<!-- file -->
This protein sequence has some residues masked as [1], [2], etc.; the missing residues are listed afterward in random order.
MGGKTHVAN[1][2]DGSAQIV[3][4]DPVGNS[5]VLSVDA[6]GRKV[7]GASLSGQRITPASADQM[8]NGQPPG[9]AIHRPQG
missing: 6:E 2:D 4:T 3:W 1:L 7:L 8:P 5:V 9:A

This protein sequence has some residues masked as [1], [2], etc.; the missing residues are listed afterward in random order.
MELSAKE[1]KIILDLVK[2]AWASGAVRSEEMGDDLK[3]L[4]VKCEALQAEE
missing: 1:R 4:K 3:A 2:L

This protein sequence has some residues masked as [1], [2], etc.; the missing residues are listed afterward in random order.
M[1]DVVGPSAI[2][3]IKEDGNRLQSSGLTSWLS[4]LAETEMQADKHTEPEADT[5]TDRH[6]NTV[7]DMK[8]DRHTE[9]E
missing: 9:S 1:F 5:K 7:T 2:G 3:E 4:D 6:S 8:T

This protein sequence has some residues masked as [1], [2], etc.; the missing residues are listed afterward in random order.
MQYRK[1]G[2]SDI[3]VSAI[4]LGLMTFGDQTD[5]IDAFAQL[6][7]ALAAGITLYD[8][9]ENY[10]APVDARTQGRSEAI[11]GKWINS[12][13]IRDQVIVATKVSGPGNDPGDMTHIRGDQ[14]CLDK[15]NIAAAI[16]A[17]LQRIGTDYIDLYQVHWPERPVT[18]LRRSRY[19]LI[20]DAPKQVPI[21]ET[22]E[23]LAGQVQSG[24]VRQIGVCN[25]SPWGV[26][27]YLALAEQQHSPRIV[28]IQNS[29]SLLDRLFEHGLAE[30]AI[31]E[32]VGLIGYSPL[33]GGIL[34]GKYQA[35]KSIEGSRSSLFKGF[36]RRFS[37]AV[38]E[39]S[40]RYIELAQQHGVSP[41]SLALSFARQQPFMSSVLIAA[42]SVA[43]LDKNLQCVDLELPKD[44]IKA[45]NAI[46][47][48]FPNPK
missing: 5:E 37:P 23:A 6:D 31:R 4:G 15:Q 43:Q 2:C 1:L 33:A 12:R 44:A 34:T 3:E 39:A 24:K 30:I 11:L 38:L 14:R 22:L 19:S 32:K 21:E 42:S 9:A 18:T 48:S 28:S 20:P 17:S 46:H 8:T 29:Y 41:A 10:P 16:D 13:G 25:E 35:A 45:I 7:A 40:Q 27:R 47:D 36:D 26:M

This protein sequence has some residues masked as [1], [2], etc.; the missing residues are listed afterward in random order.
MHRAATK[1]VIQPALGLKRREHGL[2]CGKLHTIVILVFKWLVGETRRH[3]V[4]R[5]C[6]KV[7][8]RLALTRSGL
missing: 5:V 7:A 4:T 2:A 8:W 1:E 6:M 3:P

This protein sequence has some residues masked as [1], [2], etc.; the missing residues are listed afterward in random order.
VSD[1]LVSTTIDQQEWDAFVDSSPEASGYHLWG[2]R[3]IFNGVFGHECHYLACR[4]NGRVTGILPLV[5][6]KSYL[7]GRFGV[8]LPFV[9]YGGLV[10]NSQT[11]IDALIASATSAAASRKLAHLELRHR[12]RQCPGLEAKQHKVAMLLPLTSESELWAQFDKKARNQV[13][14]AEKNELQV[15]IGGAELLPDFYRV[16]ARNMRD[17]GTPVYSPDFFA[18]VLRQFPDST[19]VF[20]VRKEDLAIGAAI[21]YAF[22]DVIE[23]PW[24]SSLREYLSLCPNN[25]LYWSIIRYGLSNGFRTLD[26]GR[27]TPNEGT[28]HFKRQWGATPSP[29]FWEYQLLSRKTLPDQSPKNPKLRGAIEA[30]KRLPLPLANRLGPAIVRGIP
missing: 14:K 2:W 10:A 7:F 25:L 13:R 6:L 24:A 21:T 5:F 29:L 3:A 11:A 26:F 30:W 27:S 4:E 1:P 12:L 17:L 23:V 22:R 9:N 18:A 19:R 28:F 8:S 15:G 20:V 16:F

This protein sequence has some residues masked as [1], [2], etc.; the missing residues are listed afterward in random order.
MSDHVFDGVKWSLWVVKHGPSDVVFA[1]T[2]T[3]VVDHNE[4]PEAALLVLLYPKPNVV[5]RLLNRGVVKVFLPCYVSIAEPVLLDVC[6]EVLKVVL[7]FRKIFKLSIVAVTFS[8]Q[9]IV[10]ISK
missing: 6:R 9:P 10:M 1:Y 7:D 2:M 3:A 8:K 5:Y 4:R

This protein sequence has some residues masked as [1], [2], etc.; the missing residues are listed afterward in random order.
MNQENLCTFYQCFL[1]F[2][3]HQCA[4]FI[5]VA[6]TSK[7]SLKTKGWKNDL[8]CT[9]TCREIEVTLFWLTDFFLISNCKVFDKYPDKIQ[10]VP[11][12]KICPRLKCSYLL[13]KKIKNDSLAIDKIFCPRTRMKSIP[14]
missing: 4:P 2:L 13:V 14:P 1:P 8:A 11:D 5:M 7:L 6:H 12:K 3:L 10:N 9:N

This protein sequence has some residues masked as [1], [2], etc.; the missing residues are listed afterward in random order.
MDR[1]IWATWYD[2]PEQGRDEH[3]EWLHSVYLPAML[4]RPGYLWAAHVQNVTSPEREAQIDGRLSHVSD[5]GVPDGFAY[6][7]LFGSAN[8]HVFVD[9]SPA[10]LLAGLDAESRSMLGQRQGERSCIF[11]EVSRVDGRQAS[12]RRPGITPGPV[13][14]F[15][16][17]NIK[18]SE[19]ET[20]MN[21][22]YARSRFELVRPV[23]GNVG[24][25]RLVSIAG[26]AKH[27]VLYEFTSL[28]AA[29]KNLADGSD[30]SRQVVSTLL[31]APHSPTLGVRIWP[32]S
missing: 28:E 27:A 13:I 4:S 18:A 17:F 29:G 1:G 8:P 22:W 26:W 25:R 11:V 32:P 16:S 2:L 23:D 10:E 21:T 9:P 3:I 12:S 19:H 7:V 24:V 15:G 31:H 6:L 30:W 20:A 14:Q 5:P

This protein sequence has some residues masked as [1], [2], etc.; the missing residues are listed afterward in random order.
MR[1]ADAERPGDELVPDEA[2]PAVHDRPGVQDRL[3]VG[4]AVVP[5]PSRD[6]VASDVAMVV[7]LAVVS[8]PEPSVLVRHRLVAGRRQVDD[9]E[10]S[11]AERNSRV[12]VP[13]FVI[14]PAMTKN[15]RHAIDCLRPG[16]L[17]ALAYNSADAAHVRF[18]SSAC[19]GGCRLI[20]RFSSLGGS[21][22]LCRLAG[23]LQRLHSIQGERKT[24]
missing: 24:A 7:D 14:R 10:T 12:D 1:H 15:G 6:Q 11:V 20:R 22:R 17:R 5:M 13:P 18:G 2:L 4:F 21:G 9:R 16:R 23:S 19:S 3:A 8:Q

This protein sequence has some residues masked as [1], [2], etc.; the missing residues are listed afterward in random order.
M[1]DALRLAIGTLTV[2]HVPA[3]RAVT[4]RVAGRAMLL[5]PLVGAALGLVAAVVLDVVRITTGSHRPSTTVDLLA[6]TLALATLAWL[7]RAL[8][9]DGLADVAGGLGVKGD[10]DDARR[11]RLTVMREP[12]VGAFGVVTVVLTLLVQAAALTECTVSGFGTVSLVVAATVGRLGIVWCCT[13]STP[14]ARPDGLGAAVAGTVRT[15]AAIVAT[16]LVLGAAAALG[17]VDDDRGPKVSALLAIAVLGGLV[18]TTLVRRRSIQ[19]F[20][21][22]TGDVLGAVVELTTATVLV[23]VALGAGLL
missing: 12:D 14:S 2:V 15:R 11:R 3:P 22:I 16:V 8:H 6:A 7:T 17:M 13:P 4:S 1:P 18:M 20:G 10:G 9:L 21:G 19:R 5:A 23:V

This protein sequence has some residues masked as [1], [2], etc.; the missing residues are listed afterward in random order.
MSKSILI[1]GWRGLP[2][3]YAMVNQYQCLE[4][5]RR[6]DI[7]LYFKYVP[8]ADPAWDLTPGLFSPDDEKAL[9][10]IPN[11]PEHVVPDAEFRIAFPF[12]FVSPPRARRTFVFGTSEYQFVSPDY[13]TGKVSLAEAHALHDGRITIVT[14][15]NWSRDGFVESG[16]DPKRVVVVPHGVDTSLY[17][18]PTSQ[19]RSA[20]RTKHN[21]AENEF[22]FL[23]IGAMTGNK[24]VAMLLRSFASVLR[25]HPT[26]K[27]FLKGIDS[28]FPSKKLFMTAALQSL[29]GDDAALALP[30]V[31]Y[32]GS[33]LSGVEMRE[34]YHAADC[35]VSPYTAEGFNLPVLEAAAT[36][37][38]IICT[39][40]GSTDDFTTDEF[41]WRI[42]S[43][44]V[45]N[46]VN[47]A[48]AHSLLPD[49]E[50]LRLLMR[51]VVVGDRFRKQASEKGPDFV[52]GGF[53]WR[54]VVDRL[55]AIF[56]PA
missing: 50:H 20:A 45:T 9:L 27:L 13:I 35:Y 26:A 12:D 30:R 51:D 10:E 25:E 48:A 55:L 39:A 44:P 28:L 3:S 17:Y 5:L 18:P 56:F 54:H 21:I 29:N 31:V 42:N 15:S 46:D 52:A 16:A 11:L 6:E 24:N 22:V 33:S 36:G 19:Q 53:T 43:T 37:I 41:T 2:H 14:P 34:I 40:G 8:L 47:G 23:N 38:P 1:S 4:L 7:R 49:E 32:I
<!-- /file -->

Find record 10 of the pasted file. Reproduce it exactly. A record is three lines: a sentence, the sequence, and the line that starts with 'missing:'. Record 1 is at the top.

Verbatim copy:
This protein sequence has some residues masked as [1], [2], etc.; the missing residues are listed afterward in random order.
MR[1]ADAERPGDELVPDEA[2]PAVHDRPGVQDRL[3]VG[4]AVVP[5]PSRD[6]VASDVAMVV[7]LAVVS[8]PEPSVLVRHRLVAGRRQVDD[9]E[10]S[11]AERNSRV[12]VP[13]FVI[14]PAMTKN[15]RHAIDCLRPG[16]L[17]ALAYNSADAAHVRF[18]SSAC[19]GGCRLI[20]RFSSLGGS[21][22]LCRLAG[23]LQRLHSIQGERKT[24]
missing: 24:A 7:D 14:R 10:T 12:D 1:H 15:G 6:Q 11:V 20:R 22:R 17:R 5:M 13:P 18:G 2:L 4:F 21:G 9:R 16:R 23:S 19:S 3:A 8:Q